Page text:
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CMC to offer Bachelor of Science in nursing this fall

Information sessions July 15-Aug. 7 at CMC in Breckenridge, Glenwood Springs, Edwards

As of Aug. 25 – the first day of Colorado Mountain College’s fall semester – the college will offer bachelor’s degrees in nursing, for registered nurses.

The new Bachelor of Science in nursing degree, also known as the RN to BSN, will be based at Colorado Mountain College locations in Spring Valley-Glenwood Springs and Breckenridge. However, since the program involves mostly online learning requiring only occasional visits to the college’s campuses, working nurses throughout the CMC service area and beyond may enroll.

RN to BSN functions somewhat differently than a standard four-year bachelor’s degree, as students must have already attained a level of nursing proficiency. Currently, CMC offers a two-year Associate of Applied Science in nursing, which qualifies students to become licensed registered nurses. To enroll in the college’s new bachelor’s program, students must already have earned their associate degree in nursing and hold an RN license in the state of Colorado, in addition Read more

TRIO programs celebrate five decades of student success

Edwards CMC students still benefit from War on Poverty education bill

Earlier this spring, Enews ran a short series of articles profiling students who have benefited from TRIO’s Upward Bound and Student Support Services programs at different Colorado Mountain College locations. This final profile features twins Cindy and Gemma Mendoza and Nereyda Blanco, three students who took part in TRIO programs at Colorado Mountain College in Edwards.

Earlier this spring, Enews ran a short series of articles profiling students who have benefited from TRIO’s Upward Bound and Student Support Services programs at different Colorado Mountain College locations. Our final profile features grad Edgar Montes, the first person in his immediate family earn a college degree. – See more at: http://enews.coloradomtn.edu/?s=TRIO#sthash.ShgyHumv.dpuf
Earlier this spring, Enews ran a short series of articles profiling students who have benefited from TRIO’s Upward Bound and Student Support Services programs at different Colorado Mountain College locations. Our final profile features grad Edgar Montes, the first person in his immediate family earn a college degree. – See more at: http://enews.coloradomtn.edu/?s=TRIO#sthash.ShgyHumv.dpuf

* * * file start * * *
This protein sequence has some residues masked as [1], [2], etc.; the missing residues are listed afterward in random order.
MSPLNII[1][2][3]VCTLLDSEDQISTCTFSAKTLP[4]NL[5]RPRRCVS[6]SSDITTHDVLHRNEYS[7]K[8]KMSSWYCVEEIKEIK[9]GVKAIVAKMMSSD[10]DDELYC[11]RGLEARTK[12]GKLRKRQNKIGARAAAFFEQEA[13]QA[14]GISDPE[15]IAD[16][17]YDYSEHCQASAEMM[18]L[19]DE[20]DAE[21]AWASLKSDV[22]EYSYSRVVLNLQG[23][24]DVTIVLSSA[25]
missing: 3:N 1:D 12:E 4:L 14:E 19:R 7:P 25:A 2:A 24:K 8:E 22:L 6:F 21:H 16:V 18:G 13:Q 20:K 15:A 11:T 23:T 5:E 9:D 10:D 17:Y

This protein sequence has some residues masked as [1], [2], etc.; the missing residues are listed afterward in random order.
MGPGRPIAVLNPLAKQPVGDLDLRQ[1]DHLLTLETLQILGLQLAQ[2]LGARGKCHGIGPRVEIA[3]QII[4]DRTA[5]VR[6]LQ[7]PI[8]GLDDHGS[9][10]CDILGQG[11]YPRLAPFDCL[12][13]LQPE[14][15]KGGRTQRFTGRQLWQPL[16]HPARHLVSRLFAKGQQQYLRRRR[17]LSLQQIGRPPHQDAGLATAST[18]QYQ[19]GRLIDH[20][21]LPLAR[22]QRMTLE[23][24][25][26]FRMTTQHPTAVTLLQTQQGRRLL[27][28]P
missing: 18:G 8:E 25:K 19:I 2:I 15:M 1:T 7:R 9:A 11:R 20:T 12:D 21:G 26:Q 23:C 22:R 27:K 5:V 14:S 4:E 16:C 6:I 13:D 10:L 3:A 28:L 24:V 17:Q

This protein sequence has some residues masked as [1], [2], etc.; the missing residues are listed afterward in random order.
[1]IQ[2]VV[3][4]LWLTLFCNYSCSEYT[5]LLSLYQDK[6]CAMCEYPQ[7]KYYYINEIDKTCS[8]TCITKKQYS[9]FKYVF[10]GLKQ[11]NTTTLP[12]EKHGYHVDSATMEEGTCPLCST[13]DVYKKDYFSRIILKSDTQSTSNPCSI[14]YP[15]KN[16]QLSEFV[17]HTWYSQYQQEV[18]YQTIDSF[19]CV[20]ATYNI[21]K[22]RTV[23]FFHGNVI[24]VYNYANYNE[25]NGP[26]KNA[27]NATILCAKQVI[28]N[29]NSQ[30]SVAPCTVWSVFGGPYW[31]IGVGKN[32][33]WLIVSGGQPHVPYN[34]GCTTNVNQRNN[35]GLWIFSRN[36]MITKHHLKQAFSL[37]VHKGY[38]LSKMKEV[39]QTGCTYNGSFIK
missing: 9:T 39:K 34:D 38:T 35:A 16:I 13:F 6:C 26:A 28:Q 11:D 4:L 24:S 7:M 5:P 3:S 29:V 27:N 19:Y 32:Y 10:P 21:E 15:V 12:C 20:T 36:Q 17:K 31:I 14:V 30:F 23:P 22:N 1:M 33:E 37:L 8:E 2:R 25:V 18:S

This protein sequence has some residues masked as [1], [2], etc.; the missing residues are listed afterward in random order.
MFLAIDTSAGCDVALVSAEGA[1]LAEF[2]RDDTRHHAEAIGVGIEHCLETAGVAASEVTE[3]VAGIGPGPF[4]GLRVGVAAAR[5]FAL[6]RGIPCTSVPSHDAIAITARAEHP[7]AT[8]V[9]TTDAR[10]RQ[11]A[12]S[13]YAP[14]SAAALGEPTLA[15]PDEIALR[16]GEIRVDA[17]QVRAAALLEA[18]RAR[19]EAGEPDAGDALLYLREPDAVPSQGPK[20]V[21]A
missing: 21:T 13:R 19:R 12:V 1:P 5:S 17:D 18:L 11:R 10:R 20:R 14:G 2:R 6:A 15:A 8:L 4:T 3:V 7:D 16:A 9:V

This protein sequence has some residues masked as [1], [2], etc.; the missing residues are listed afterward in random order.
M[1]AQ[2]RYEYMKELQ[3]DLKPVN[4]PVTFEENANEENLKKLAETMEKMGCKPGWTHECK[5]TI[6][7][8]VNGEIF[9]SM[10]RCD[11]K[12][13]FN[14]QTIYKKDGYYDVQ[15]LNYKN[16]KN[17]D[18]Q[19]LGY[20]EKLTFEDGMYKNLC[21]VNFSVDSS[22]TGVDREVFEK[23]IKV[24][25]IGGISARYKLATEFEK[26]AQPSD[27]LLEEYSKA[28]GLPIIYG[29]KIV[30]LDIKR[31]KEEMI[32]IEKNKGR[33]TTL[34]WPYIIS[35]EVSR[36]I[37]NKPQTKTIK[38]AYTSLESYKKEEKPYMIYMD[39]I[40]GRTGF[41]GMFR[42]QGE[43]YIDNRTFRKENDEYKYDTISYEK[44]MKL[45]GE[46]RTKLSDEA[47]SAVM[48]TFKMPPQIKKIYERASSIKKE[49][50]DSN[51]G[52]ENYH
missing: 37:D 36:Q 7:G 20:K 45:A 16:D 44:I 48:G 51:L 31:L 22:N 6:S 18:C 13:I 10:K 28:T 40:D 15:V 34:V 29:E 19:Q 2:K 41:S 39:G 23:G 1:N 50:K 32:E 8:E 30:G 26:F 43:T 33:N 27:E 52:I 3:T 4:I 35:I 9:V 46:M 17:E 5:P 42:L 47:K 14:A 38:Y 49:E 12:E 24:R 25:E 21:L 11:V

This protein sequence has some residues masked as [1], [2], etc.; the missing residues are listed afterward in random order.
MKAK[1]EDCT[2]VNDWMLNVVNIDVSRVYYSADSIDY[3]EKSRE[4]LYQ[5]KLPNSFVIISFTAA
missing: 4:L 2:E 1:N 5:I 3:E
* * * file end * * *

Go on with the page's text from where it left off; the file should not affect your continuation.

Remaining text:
Cindy and Gemma Mendoza

The Mendoza twins from Edwards, Cindy (left) and Gemma (right), celebrated after their graduation from Battle Mountain High School in 2011. Both students, who plan to graduate from the University of Colorado-Boulder in 2015, credit the Upward Bound program for helping them to reach their educational dreams.

Fifty years after President Lyndon Johnson announced his War on Poverty, at least one front has demonstrated clear victories in improving economic success. And that front is higher education.

According to a Pew Research Center study released in February, college-educated workers are less likely to be unemployed and can expect to earn significantly more each year than their peers with high school diplomas alone. As this income gap grows, more than doubling since the passage of Johnson’s anti-poverty bill, higher education has become a critical weapon in the fight for economic opportunity.

Fortunately, three historic educational bills passed by the Johnson administration, which created what are now known as the TRIO programs, are still opening doors for students locally and nationwide. At five of its campuses, Colorado Mountain College is helping students via either TRIO’s Student Support Services or Upward Bound programs.

Thanks to an Upward Bound grant, Colorado Mountain College’s campus in Edwards has been empowering disadvantaged high school students to finish school and succeed in college since 2007. And through Student Support Services grants, starting in 2010, the campus has been able to extend the dream Read more

CMC partners with Glenwood Adventure Park to create info panels

Glenwood Adventure Park Glenwood Canyon sign

Garry Zabel, professor emeritus of geology at Colorado Mountain College stands by one of the educational signs he helped to create for Glenwood Adventure Park. The newly installed panels are a joint project of the college and the park owners, Steve and Jeannie Beckley. Photo Beth Zukowski

The view from the deck at Glenwood Caverns Adventure Park has always been spectacular. Now, guests can learn about the geology of the area while they admire its natural wonders.

A series of geologic panels, commissioned by Glenwood Caverns Adventure Park owners Steve and Jeannie Beckley, were installed at the park’s Lookout Grille deck at the top of the Iron Mountain Tramway earlier this month. Produced in collaboration with Colorado Mountain College, the panels invite viewers to take a closer look at the unique geological features that give the Roaring Fork Valley Read more

Future of education debated at Ideas Festival

Community colleges key to respond to changing demographics, workforce demand

Aspen Ideas Festival Hauser Dirks

At left, CMC President Carrie Besnette Hauser discusses at a July 1 education panel at the Aspen Ideas Festival how colleges can meet changing demographics and workforce needs as fellow panelist Nicholas Dirks, chancellor of the University of California at Berkeley, listens. Photo Seth Andersen